Main article: Oruç Reis
The most famous of the corsairs in North Africa were the Barbarossa brothers, Aruj and Khayr al-Din. They, and two less well-known brothers all became Barbary corsairs in the service of the Ottoman Empire; they were called the Barbarossas (Italian for Redbeards) after the red beard of Oruç, the eldest. Oruç captured the island of Djerba for the Ottoman Empire in 1502 or 1503. He often attacked Spanish territories on the coast of North Africa; during one failed attempt in 1512 he lost his left arm to a cannonball. The eldest Barbarossa also went on a rampage through Algiers in 1516, and captured the town with the help of the Ottoman Empire. He executed the ruler of Algiers and everybody he suspected would oppose him, including local rulers. He was finally captured and killed by the Spanish in 1518, and put on display.
Main article: Hayreddin Barbarossa
Oruç, based mainly on land, was not the best-known of the Barbarossas. His youngest brother Hızır (later called Hayreddin or Kheir ed-Din) was a more traditional corsair. He was a capable engineer and spoke at least six languages. He dyed the hair of his head and beard with henna to redden it like Oruç's. After capturing many crucial coastal areas, Hayreddin was appointed admiral-in-chief of the Ottoman sultan's fleet. Under his command the Ottoman Empire was able to gain and keep control of the Mediterranean for over thirty years. Barbaros Hızır Hayreddin Pasha died in 1546 of a fever, possibly the plague.
Main article: Jack Ward
English corsair Jack, or John, Ward was once called "beyond doubt the greatest scoundrel that ever sailed from England" by the English ambassador to Venice. Ward was a privateer for Queen Elizabeth during her war with Spain; after the end of the war, he became a corsair. With some associates he captured a ship in about 1603 and sailed it to Tunis; he and his crew converted to Islam. He was successful and became rich. He introduced heavily armed square-rigged ships, used instead of galleys, to the North African area, a major reason for the Barbary's future dominance of the Mediterranean. He died of plague in 1622.
Main article: Sayyida al Hurra
Sayyida al-Hurra was a female Muslim cleric, merchant, governor of Tétouan, and later the wife of the sultan of Morocco. She was born around 1485 in the Emirate of Granada, but was forced to flee to Morocco when she was very young to escape the Reconquista. In Morocco, she gathered a crew largely of exiled Moors, and launched pirate expeditions against Spain and Portugal to avenge the Reconquista, protect Morocco from Christian pirates, and seek riches and glory. Sayyida al-Hurra became wealthy and renowned enough for the Sultan of Morocco, Ahmad al-Wattasi to make her his queen. Notably, however, she refused to marry in his capital of Fez, and would not get married but in Tétouan, of which she was governor. This was the first and only time in history that a Moroccan monarch had married away from his capital.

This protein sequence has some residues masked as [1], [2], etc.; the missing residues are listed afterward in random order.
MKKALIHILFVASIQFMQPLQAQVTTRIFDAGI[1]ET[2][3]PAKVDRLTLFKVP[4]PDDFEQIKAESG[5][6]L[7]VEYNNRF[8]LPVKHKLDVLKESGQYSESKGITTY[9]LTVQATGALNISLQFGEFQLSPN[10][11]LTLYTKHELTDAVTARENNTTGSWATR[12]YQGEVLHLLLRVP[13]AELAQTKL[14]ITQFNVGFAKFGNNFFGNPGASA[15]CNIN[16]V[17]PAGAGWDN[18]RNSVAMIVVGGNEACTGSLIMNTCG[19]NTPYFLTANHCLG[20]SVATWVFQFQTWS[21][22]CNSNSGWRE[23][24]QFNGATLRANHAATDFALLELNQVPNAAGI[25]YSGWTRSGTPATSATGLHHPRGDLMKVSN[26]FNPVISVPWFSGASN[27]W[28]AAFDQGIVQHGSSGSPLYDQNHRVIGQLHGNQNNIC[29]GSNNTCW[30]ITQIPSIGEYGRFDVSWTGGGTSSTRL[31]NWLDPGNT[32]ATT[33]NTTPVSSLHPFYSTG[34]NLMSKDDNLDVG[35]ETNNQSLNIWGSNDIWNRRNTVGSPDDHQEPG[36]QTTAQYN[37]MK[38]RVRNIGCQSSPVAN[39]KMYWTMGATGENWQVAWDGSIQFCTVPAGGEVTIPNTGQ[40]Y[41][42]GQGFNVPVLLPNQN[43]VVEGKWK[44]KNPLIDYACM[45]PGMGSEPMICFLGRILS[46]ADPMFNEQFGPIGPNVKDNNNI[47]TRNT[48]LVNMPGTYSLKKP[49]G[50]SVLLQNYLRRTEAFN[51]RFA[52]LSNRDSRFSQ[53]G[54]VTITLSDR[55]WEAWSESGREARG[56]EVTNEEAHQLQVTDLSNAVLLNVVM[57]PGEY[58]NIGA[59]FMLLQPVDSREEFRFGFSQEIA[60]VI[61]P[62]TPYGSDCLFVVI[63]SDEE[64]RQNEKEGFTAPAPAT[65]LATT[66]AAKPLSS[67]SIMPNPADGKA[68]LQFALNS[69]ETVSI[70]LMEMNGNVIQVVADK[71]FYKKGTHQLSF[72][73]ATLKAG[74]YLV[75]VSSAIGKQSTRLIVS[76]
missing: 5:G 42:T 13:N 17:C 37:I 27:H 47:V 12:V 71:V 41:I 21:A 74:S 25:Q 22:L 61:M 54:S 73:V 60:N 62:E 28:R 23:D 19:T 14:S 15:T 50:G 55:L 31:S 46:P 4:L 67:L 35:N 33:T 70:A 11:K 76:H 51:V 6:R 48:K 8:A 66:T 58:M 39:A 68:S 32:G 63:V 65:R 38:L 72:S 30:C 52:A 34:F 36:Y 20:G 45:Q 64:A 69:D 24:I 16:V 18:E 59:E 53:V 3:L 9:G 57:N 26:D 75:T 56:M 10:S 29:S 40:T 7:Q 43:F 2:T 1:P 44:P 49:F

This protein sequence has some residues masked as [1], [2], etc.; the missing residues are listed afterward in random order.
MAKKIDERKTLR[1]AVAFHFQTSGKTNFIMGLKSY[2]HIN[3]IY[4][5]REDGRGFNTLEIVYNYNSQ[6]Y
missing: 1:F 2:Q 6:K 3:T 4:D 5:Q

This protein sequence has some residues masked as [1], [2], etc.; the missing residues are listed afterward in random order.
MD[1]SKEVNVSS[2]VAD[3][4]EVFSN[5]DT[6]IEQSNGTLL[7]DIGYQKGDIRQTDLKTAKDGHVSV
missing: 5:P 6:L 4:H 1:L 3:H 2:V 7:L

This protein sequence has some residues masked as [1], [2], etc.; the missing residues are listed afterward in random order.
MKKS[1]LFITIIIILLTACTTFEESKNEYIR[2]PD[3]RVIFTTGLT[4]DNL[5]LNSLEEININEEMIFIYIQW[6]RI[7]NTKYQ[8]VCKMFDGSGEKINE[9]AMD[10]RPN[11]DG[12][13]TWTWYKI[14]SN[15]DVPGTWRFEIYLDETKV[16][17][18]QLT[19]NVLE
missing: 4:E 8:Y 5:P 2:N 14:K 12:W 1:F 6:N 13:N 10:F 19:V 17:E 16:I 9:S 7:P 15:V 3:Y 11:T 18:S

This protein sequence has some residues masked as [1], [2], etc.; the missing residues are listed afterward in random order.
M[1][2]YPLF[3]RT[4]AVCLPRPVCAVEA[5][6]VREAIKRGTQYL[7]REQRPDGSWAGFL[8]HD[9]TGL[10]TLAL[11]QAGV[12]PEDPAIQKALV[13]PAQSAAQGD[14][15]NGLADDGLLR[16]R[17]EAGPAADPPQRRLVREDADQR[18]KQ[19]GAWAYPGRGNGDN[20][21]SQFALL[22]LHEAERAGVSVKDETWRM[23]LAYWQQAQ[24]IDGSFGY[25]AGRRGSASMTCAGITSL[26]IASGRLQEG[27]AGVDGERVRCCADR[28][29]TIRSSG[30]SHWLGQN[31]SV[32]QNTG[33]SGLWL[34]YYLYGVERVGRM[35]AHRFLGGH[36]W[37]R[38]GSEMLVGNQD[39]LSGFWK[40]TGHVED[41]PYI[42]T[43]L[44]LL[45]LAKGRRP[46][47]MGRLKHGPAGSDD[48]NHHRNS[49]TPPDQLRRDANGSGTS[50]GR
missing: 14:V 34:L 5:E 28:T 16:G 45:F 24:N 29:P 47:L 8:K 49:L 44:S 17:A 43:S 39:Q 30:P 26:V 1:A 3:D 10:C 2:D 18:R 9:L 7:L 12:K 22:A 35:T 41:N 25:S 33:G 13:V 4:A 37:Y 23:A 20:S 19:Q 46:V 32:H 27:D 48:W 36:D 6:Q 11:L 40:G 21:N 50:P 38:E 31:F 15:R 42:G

Main article: Raïs Hamidou
Hamidou ben Ali , known as Raïs Hamidou (Arabic: الرايس حميدو), or Amidon in American literature, born around 1770, and died on June 17, 1815, near Cape Gata off the coast of southern Spain, was an Algerian corsair. He captured up to 200 ships during his career. Hamidou ensured the prosperity of the Deylik of Algiers, and gave it its last glory before the French invasion. His biography is relatively well known because the French archivist Albert Devoulx has found important documents, including a precious register of prizes opened by the authorities of the Deylik in 1765. Songs and legends have also taken hold of this charismatic character.
Barbary corsairs are protagonists in Le pantere di Algeri (the panthers of Algiers) by Emilio Salgari. They were featured in a number of other noted novels, including Robinson Crusoe by Daniel Defoe, The Count of Monte Cristo by Alexandre Dumas, père, The Wind in the Willows by Kenneth Grahame, The Sea Hawk and the Sword of Islam by Rafael Sabatini, The Algerine Captive by Royall Tyler, Master and Commander by Patrick O'Brian, the Baroque Cycle by Neal Stephenson, The Walking Drum by Louis Lamour, Doctor Dolittle by Hugh Lofting, Corsair by Clive Cussler and Angélique in Barbary by Anne Golon.
Miguel de Cervantes, the Spanish author, was captive for five years as a slave in the bagnio of Algiers, and reflected his experience in some of his fictional (but not directly autobiographical) writings, including the Captive's tale in Don Quixote, his two plays set in Algiers, El Trato de Argel (The Treaty of Algiers) and Los Baños de Argel (The Baths of Algiers), and episodes in a number of other works.
In Mozart's opera Die Entführung aus dem Serail (a Singspiel), two European ladies are discovered in a Turkish harem, presumably captured by Barbary corsairs. Rossini's opera L'italiana in Algeri is based on the capture of several slaves by Barbary corsairs led by the bey of Algiers.
((cite book)): CS1 maint: location missing publisher (link)
((cite book)): CS1 maint: location missing publisher (link)
((cite book)): CS1 maint: location missing publisher (link)